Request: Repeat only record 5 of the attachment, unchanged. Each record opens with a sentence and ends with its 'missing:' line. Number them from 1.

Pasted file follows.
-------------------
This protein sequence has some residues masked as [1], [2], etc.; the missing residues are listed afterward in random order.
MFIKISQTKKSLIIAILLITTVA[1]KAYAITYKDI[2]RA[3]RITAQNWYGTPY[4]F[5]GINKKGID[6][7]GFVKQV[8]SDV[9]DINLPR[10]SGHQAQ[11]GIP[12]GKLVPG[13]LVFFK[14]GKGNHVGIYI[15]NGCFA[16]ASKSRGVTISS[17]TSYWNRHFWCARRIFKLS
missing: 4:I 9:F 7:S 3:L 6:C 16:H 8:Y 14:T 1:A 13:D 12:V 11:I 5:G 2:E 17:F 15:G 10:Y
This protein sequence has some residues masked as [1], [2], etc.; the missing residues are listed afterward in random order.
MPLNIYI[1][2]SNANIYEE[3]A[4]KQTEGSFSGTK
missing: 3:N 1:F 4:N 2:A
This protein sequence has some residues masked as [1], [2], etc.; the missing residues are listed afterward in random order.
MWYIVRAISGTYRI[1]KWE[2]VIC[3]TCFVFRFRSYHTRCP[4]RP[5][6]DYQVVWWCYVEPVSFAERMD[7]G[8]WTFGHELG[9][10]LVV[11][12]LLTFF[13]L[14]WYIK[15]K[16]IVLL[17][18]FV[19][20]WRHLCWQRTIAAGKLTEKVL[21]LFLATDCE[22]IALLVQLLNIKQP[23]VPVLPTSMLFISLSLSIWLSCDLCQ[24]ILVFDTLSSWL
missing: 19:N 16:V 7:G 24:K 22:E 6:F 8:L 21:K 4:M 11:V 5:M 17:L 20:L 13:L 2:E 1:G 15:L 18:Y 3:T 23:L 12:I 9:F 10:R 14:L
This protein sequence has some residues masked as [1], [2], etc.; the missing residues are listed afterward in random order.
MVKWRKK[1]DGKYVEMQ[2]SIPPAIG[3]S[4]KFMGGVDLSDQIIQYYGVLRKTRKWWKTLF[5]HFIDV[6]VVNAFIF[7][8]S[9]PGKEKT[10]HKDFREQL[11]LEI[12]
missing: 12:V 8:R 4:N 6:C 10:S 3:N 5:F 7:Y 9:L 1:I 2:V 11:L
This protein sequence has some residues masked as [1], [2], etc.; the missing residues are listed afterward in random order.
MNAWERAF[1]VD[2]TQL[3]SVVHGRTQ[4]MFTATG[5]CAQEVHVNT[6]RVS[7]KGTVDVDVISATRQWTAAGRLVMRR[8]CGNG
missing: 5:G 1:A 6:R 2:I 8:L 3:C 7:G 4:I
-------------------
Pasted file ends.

This protein sequence has some residues masked as [1], [2], etc.; the missing residues are listed afterward in random order.
MNAWERAF[1]VD[2]TQL[3]SVVHGRTQ[4]MFTATG[5]CAQEVHVNT[6]RVS[7]KGTVDVDVISATRQWTAAGRLVMRR[8]CGNG
missing: 5:G 1:A 6:R 2:I 8:L 3:C 7:G 4:I